Friday, June 2, 2017

Indie Filmmakers: Getting Higher Ratings for Your Movies

Whether it was three decades ago or today's online community with its social media, good buzz on a movie has always been necessary. Things have changed though and the expression "there's no such thing as bad publicity" does not apply to films when it comes to their online ratings. 

We don't buy printed movie guides anymore. Instead of just what one reviewer says being pertinent it is now the average of what anybody says that determines a movie's online rating. So if everybody is talking, just how can you influence everybody? Well, you can't; but you can influence the talk before it gets started.

For some context for this article, I am just someone with a blog who posts opinions about movies. That does not make me a film critic and I am certainly not a filmmaker. As a filmmaker, you know better how to promote your film better than I would, but as a reviewer I know some things that makes reviewers tick, and I'm going to share one of those that will help some of you to get better ratings on your films just starting out.

The key is that we who review movies online are not very original. We're even less original than the flurry of remakes, sequels and reboots flooding the theaters and TV today. This is nothing new as often times through the years anybody who has had to share an opinion on something has often relied on the opinions of others to form theirs.

The reason, as I have probably stated to some of you, that I don't read reviews before I write mine is that I find so much duplicity in online reviews. People are often swayed by the opinions of others for their own opinions, and that is central to getting good ratings at the outset.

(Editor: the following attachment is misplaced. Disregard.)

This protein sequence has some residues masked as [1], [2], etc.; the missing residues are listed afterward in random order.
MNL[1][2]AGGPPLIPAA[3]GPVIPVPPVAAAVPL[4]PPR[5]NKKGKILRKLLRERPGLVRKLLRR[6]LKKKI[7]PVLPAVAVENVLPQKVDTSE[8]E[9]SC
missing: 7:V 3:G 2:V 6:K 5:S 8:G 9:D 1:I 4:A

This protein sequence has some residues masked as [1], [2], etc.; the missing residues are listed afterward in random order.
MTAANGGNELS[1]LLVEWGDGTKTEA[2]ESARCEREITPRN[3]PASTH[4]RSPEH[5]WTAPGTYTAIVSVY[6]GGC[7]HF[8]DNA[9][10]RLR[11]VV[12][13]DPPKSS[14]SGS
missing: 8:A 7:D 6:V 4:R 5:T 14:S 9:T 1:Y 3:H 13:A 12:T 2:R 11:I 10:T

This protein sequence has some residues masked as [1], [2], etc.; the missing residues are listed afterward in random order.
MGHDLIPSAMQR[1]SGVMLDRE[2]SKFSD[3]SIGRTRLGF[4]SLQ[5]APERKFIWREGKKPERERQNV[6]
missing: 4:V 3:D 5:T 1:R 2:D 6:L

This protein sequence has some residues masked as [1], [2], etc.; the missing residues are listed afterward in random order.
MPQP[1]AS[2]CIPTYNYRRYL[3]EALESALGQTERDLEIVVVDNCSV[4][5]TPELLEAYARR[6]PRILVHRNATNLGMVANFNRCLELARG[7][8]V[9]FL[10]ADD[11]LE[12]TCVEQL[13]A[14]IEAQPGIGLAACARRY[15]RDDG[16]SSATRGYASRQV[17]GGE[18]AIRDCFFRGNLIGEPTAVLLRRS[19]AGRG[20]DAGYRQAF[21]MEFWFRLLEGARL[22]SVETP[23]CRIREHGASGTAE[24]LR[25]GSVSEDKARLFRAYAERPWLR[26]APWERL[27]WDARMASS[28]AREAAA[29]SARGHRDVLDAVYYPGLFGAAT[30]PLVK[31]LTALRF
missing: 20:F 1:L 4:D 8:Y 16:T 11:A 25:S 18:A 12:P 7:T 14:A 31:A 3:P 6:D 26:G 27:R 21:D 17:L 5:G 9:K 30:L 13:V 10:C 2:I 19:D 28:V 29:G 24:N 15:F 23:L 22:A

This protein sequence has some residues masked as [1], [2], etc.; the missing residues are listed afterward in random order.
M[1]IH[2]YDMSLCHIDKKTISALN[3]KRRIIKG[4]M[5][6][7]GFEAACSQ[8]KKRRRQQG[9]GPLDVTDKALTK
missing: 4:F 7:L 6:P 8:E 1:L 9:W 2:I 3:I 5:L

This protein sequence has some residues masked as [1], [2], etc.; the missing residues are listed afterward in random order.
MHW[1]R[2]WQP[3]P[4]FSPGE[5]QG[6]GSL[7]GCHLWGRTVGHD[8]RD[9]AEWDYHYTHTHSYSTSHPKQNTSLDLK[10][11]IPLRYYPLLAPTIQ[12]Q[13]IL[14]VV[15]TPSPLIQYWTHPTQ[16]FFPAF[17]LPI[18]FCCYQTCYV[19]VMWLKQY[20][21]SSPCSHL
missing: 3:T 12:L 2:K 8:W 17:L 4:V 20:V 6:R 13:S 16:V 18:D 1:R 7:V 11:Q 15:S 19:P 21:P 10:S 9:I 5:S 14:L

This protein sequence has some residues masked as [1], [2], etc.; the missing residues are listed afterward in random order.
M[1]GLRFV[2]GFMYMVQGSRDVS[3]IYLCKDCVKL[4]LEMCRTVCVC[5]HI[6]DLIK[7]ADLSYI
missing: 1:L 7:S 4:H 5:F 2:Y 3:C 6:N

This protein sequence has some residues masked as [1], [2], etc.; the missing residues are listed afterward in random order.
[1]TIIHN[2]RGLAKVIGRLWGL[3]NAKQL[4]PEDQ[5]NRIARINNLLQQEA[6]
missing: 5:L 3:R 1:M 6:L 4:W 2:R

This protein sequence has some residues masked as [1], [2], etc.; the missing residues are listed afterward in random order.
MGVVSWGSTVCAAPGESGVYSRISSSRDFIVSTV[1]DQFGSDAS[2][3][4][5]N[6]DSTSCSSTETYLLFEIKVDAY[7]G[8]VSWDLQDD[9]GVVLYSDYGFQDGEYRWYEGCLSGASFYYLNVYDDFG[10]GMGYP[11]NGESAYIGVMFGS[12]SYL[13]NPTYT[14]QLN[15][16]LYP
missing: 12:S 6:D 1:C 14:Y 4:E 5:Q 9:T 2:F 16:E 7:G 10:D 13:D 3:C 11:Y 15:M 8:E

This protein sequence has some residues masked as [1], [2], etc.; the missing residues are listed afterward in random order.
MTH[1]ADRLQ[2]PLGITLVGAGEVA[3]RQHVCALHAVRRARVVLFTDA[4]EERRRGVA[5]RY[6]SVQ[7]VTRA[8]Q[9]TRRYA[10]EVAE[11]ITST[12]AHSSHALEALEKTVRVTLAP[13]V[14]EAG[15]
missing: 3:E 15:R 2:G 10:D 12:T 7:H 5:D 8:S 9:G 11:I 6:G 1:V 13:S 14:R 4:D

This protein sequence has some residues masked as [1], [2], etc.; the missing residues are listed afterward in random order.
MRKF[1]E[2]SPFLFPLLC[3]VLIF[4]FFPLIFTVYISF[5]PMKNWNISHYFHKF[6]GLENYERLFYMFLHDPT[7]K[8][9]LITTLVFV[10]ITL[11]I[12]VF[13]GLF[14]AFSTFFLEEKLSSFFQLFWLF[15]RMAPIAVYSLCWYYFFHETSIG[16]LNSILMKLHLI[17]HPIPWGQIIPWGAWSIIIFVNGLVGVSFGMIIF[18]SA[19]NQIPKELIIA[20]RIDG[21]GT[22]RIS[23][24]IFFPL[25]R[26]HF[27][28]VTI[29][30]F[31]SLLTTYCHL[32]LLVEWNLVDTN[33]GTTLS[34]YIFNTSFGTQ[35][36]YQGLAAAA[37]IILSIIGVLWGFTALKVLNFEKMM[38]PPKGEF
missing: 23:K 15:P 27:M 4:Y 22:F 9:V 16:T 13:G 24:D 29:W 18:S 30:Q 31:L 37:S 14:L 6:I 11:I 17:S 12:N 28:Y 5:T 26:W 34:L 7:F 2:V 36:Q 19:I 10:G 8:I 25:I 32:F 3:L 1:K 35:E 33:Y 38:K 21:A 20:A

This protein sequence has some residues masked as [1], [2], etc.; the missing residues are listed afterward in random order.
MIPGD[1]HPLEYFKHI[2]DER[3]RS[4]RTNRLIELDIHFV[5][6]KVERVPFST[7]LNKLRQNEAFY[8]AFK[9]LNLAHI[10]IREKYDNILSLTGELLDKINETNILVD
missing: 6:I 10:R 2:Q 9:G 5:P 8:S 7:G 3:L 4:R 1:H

What you need is 1) to find reviewers you feel will be friendly to you and/or your type of movie and 2) who also rate the movies they review on other sites like IMDb, TMDb, and Letterboxd. If your initial wave of reviewers is friendly to you, then your rating is going to be higher. IMDb is the most important site to get a good average rating on as it is the first one that comes up in searches for your movie, and other reviewers will be using it to cull information for their reviews, and will be influenced by the rating; it only takes 5 ratings on IMDb to get a rating average.

Well now just how do you find reviewers who will likely be friendly to you, and who rate movies on IMDb? Well through IMDb, silly. Find movies on IMDb you feel are in a similar category as your movie, that have a good average rating, and check under the critic reviews. Those sites/reviewers most likely posted links themselves and probably rated the movie on IMDb as well. You can follow those links and if you're smart enough to make a movie you're smart enough to figure out who's the easy pickings by reading their reviews.

Of course the bigger sites are important. If you get one of the bigger sites to give your film a review and they pan it, then you're going to have reviewers influenced by that. You may want to consider getting some positive vibe going first before asking the bigger review sites. Reverse the influence so to speak.

I am not an expert on movie promotion or on other reviewers. This is just a trend I have noticed. That doesn't mean it's science or foolproof. But it does give you a perspective you might be able to use to help get your films noticed, and in a more positive light.

Will some reviewers likely be upset with me for posting this, or even likely be offended by my comments? I can only hope! :)

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